As sports teams return to the playing fields, new precautions have been put in place to protect fans, athletes and staff from the spread of COVID-19.
Some leagues, like the National Basketball Association (NBA) have had success with preventing the virus, primarily by keeping players in a 'bubble' that isolates them from other parties. Others, like Major League Baseball (MLB), have had interruptions in their already-shortened seasons as players test positive and games are delayed due to team outbreaks.
TODAY spoke to medical experts about what particular vulnerabilities sports teams have, what methods work best to control the virus, and whether schools and local teams can have a season while containing the virus.
Can isolating players slow the spread of COVID-19?
According to some experts, the success of the NBA in preventing infections is proof that the 'bubble' method works. As described in a 113-page manual, players are quarantined on a Disney World campus, where they can't leave without permission. Masks are required except when playing basketball, eating food or going outside. Players can only interact with those inside the bubble, and those who leave are penalized.
Dr. Amesh Adalja, a senior scholar at the Johns Hopkins Center for Health Security and an infectious disease physician, told TODAY that the bubble system can help since it removes players from the community.
"We’re trying to play these sports during a pandemic when many parts of the country are not under control, not because of the sport, but because of community spread. Unless you can isolate your players, you’re going to see outbreaks (on teams)," he said. "Players aren’t robots, they live in the community as well. Whatever’s going on in the community will have an impact on your sports team."
While the bubbles may be an effective method, they're certainly not an option for all athletes.
"You can’t put Little League or college students in a bubble in the way that professional leagues can," Adalja said. Recently, students returning to campus for sports have tested positive after going to parties or other social events.
Justin Lessler, Ph.D., an associate professor of epidemiology at the Johns Hopkins Bloomberg School of Public Health in Baltimore, said that the spread was helped by the fact that teams spend a lot of time together. While the nature of most sports requires close contact, he said keeping teams isolated can help slow the spread of the virus.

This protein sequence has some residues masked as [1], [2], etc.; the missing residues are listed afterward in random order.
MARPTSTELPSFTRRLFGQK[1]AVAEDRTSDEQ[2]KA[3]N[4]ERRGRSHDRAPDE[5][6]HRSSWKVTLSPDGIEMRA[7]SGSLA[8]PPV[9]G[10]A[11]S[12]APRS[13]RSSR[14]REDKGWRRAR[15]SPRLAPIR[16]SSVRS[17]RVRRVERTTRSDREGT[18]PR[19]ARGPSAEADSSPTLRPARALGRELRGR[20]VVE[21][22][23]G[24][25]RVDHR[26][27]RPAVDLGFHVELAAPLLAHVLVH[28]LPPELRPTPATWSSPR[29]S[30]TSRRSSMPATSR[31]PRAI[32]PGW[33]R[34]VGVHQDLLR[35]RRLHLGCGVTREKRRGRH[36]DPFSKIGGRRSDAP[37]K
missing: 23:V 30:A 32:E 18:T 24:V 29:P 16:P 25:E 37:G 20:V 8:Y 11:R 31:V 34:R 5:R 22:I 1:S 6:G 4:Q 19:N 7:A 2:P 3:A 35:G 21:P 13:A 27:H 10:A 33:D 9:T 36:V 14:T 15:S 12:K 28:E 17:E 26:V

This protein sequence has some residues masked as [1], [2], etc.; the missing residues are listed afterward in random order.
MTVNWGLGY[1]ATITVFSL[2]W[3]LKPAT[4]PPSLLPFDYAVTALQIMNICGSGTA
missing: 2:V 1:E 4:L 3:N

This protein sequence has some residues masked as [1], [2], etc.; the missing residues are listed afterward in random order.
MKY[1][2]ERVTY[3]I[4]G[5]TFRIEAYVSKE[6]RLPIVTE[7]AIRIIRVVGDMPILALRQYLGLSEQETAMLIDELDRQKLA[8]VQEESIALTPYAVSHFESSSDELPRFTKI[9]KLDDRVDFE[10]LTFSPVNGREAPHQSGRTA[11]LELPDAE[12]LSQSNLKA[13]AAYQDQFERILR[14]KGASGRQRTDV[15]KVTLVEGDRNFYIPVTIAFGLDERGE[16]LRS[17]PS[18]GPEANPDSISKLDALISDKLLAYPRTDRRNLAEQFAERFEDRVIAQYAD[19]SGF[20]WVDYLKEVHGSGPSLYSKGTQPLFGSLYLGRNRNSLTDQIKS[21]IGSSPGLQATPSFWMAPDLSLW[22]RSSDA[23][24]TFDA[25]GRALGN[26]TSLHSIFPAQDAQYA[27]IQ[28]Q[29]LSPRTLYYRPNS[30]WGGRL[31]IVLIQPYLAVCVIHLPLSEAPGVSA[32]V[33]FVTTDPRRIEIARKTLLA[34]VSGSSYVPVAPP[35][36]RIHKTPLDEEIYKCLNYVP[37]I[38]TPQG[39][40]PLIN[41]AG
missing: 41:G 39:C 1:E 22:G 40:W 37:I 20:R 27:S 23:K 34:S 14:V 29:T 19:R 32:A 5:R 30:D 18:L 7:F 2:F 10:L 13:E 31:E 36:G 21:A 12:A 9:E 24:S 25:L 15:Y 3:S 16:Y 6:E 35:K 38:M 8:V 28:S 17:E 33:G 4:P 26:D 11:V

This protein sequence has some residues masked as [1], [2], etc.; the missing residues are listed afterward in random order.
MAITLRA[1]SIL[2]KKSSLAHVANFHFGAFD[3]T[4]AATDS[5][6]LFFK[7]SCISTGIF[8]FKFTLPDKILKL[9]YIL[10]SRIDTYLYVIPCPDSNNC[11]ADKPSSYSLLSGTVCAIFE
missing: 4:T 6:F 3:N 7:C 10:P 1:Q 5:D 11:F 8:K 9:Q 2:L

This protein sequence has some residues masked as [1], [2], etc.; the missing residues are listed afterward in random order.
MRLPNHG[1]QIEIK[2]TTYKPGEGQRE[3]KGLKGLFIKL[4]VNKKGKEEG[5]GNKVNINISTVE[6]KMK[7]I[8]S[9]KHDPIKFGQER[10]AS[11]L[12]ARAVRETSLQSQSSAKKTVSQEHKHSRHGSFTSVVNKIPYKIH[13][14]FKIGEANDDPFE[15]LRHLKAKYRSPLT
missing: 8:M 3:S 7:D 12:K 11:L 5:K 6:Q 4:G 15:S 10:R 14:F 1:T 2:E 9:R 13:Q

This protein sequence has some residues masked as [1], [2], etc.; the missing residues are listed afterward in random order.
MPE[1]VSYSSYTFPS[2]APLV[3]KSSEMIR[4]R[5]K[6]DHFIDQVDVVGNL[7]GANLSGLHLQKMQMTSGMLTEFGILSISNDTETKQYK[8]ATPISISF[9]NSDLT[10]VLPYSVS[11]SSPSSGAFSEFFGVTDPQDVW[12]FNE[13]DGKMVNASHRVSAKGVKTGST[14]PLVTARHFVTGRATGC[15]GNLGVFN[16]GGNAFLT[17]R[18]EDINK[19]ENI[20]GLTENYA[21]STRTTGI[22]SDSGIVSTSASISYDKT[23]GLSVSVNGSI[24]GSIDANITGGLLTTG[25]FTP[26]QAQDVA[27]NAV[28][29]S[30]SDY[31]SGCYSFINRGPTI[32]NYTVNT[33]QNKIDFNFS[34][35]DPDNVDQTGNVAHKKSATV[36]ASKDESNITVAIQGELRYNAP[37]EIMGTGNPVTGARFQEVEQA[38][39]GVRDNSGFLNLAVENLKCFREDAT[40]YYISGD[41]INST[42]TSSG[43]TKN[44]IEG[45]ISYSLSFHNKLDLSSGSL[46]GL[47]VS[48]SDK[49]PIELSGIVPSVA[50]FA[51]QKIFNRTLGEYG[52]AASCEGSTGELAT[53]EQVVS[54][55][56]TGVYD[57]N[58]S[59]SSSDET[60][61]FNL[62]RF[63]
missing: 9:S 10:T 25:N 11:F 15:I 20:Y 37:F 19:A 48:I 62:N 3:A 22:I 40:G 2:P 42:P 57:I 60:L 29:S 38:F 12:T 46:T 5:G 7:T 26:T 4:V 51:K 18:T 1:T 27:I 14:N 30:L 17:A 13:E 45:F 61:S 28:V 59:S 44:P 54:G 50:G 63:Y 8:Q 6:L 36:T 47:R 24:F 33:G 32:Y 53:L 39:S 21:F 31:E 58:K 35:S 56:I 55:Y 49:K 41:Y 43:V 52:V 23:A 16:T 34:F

Whatever’s going on in the community will have an impact on your sports team.
Dr. Amesh Adalja
"We know that most transmission happens in situations with very close extended contact, like households," he explained. "There are other places where transmission happens, but those situations are the places really driving the underlying epidemic. Things like locker rooms are places of closeness, and I suspect that’s the big driver of the disease."
How important is community spread?
Experts warn that the greatest hurdle most teams face is community spread. Unless teams bubble, like the NBA, the players will be going in and out of their local community, and that may lead to viral spread.
"Team sports seem like a place where it's particularly hard to control the spread," said Lessler. "I'm thinking less about the risk to the players, though that is there ... I think if kids are coming home from their team sports to a household where there's an older grandparent or someone with a health condition, they could be putting that person at a lot of risk even if they themselves don't have symptoms."
Lessler cautioned that sports should really only happen if community transmission is low.
"This is a high-risk activity, and we should be very careful in how we proceed, and really only do it if community caseloads are very low," he said.
Can testing help get teams playing again?
Testing is an essential part of returning to daily life, according to experts, but flaws in the system — like long wait times, faulty tests, and accessibility issues — means that many small sports teams aren't able to rely on them.
"Access to testing is critical, but I don't think it solves the problem," said Lessler, citing concerns like slow results and false negatives. "Testing is one of the most critical parts of our controlled strategy, I think depending on it alone, given the current tests available, to prevent outbreaks and spread among sports teams is not viable."
Some leagues, like the MLB, have relied on testing, but Dr. Yvonne Maldonado, a professor of pediatrics (infectious diseases) and health research and policy at Stanford Health Care, questioned that approach.
"Testing doesn't keep you from being infected, it just tells you who's infected," she said.
How can teams limit viral spread on the field?
Even with testing and other preventative measures, it's possible that athletes could spread the virus to each other while engaging in play. Some sports, like tennis or baseball, might not have much to worry about here, but contact sports like football or hockey could be higher-risk.
"Players will have a lot of contact," said Maldonado. "Sports are going to have to adapt ... (Teams) have to test ahead of time, only let players go out if they are negative, and keep hands away from their faces while playing."
As much as on the field behavior matters, Maldonado said the real risk is "off the field" where players are engaging with the community.
For teams that don't have the funds to test or quarantine players, she advises they stick towards more distanced or low-contact sports like baseball or tennis.
"There are going to be a lot of kids who are disappointed this year, (but) playing is very dependent on the amount of resources," she said. "I don't think schools have figured out how to be back in school, let alone have sports in the mix."